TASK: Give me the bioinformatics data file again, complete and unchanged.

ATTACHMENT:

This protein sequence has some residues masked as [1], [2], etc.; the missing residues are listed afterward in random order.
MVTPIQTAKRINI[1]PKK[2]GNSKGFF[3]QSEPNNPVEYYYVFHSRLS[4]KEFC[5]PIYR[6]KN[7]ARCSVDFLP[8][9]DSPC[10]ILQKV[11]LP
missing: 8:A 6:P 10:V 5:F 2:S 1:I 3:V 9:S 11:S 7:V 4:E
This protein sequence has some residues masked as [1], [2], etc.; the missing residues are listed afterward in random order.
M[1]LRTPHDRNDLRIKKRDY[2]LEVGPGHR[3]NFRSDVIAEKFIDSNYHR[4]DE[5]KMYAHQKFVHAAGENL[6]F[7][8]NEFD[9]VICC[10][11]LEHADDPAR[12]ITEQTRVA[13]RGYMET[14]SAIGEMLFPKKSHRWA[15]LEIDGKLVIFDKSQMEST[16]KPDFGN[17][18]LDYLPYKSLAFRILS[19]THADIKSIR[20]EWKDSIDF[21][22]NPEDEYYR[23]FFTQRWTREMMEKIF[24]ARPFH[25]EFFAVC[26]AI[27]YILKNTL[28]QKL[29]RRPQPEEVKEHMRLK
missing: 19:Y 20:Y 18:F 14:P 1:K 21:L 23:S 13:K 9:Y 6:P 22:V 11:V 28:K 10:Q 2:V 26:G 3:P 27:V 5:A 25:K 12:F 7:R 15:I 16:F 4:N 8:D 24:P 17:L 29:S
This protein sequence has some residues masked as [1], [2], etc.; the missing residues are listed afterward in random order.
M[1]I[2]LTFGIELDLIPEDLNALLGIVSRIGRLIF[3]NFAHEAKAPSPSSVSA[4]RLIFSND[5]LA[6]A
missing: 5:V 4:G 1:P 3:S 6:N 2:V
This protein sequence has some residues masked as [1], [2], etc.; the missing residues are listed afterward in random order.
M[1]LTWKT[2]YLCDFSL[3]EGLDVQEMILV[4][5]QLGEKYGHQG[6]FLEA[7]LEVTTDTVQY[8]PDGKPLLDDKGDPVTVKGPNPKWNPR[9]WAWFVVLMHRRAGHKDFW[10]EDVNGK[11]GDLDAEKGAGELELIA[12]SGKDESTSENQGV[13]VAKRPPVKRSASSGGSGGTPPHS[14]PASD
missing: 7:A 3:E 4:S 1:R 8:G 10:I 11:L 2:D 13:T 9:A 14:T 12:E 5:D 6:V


This protein sequence has some residues masked as [1], [2], etc.; the missing residues are listed afterward in random order.
MVTPIQTAKRINI[1]PKK[2]GNSKGFF[3]QSEPNNPVEYYYVFHSRLS[4]KEFC[5]PIYR[6]KN[7]ARCSVDFLP[8][9]DSPC[10]ILQKV[11]LP
missing: 8:A 6:P 10:V 5:F 2:S 1:I 3:V 9:S 11:S 7:V 4:E
This protein sequence has some residues masked as [1], [2], etc.; the missing residues are listed afterward in random order.
M[1]LRTPHDRNDLRIKKRDY[2]LEVGPGHR[3]NFRSDVIAEKFIDSNYHR[4]DE[5]KMYAHQKFVHAAGENL[6]F[7][8]NEFD[9]VICC[10][11]LEHADDPAR[12]ITEQTRVA[13]RGYMET[14]SAIGEMLFPKKSHRWA[15]LEIDGKLVIFDKSQMEST[16]KPDFGN[17][18]LDYLPYKSLAFRILS[19]THADIKSIR[20]EWKDSIDF[21][22]NPEDEYYR[23]FFTQRWTREMMEKIF[24]ARPFH[25]EFFAVC[26]AI[27]YILKNTL[28]QKL[29]RRPQPEEVKEHMRLK
missing: 19:Y 20:Y 18:F 14:P 1:K 21:L 23:S 13:K 9:Y 6:P 22:V 11:V 28:K 10:Q 2:V 26:G 3:P 27:V 5:A 25:K 12:F 7:R 15:I 16:F 4:N 8:D 24:P 17:L 29:S
This protein sequence has some residues masked as [1], [2], etc.; the missing residues are listed afterward in random order.
M[1]I[2]LTFGIELDLIPEDLNALLGIVSRIGRLIF[3]NFAHEAKAPSPSSVSA[4]RLIFSND[5]LA[6]A
missing: 5:V 4:G 1:P 3:S 6:N 2:V
This protein sequence has some residues masked as [1], [2], etc.; the missing residues are listed afterward in random order.
M[1]LTWKT[2]YLCDFSL[3]EGLDVQEMILV[4][5]QLGEKYGHQG[6]FLEA[7]LEVTTDTVQY[8]PDGKPLLDDKGDPVTVKGPNPKWNPR[9]WAWFVVLMHRRAGHKDFW[10]EDVNGK[11]GDLDAEKGAGELELIA[12]SGKDESTSENQGV[13]VAKRPPVKRSASSGGSGGTPPHS[14]PASD
missing: 7:A 3:E 4:S 1:R 8:G 10:I 11:L 2:D 13:T 9:A 14:T 12:E 5:D 6:V